A lot of parents might be surprised to know that the most popular drugs abused today are not marijuana, ecstasy, crack, or cocaine. They are prescription drugs.
A recent op-ed in The Globe and Mail, A national newspaper in Canada, said the war on drugs is failing in Canada. This consensus was gathered after The Summit of the Americas, where leaders, from North American and Latin American countries met.
In Latin America drug production is significant and drug cartels are big business. Police crackdowns on them often give rise to violence and bloody streets.
This has caused the Canadian government, to claim that stricter restrictions on drugs would be counterproductive.
The author Richard Pound, recommends parents need to talk to their teenage children about drugs.
Marc Paris, the executive director for a Drug Free Canada, says, “Any drug taken to enhance or modify behaviour is dangerous. Using legal medical to get high by crushing pills and snorting them can result in brain damage. “
A national survey showed that parental conversations with their kids about drugs lasted less than three minutes, even though most parents thought it was an important subject.
It’s obvious that parents are failing to connect with their kids on this issue. Drug Free Canada has a few suggestions for parents on how to deal with this subject.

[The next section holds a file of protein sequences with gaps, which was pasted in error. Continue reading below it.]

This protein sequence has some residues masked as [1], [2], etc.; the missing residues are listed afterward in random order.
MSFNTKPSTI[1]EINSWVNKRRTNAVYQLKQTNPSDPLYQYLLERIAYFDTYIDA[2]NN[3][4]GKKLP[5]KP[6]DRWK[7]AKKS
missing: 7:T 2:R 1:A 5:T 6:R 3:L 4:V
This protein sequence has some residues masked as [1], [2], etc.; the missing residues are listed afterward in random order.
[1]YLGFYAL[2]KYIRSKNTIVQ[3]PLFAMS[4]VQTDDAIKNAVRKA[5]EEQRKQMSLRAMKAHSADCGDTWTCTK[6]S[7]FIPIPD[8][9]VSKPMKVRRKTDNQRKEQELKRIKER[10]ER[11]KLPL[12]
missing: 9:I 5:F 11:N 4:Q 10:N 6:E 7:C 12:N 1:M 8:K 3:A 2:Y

1. Parents should educate themselves before they engage in conversation with their kids. Teens are more informed about drugs than their parents are. Parents will lose credibility if the teenagers feel their parents do not know what they are talking about. It’s important for parents to educate themselves on what drugs teenagers are taking today and what pressures they face in school.
2. Parents need to tell their kids that they understand the peer pressure that teens face everyday. This will make teenagers feel less judged and more ready to share.
The old adage, “prevention is better than cure” is true. A little information can help reduce drug consumption among teenagers. The Canadian government needs to invest in education programs on these issues. This would save Canada both money and lives.
This opinion article was written by an independent writer. The opinions and views expressed herein are those of the author and are not necessarily intended to reflect those of DigitalJournal.com